Had it not been for the financial troubles, the Craig Whyte (remember him?) debacle, and the Rangers tax case media circus, McCoist would long have been out a job.
A hard-nosed journeyman like Kenny Shiels, Billy Davies, or Terry Butcher was the appointment required to steady the ship in these choppy waters.
If Rangers have learned nothing else over these past few years, it’s that their club is a business, and a results driven business at that.
Gone are the days when the club could make a sentimental appointment like McCoist. Whoever took over from Walter Smith was going to have a huge task on their hands, and it’s starting to look as though this job is too big for McCoist. His endeavors in a Rangers shirt have no bearing on his ability as a manager.
I have no doubt that Rangers will win the 3rd Division title this year, but McCoist will make it a harder chore than it should be. His pool of resources dwarfs all of the other Third Division clubs’, even when added together.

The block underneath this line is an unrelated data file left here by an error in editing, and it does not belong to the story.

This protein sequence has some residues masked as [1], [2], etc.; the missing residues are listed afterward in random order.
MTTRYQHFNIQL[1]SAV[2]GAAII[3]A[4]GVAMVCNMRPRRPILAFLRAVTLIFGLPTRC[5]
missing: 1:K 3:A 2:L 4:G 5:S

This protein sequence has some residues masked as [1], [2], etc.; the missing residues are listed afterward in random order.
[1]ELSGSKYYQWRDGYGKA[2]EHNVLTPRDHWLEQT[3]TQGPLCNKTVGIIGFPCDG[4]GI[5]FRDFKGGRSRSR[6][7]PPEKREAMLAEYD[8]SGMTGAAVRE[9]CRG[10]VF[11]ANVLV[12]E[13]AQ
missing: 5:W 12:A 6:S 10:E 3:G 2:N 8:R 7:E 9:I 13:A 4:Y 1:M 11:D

The time for taking risks is over, but it leaves Charles Green with an unenviable dilemma to resolve.
Getting rid of McCoist would all but destroy the rapport he’s worked so hard to build with the support, but would allow Rangers to appoint someone who’s fit for purpose. Someone who’d utilise the resources at his disposal, and make the shrewd (sometimes unpopular) decisions that’d see Rangers ascend back up through the divisions in a prompt fashion.
Keeping McCoist, and giving him the short term vote of confidence would further adhere him to the Ibrox faithful in a way that Craig Whyte could only dream of. It would however jeopardise the future of the club, given that a convoluted route back to the SPL in the long term could plunge Rangers back into the financial difficulty that landed them in the Scottish Third Division in the first place.
The route back for Rangers will be a long and arduous one, and to my mind, McCoist will be more of a hinderance than a help along the way.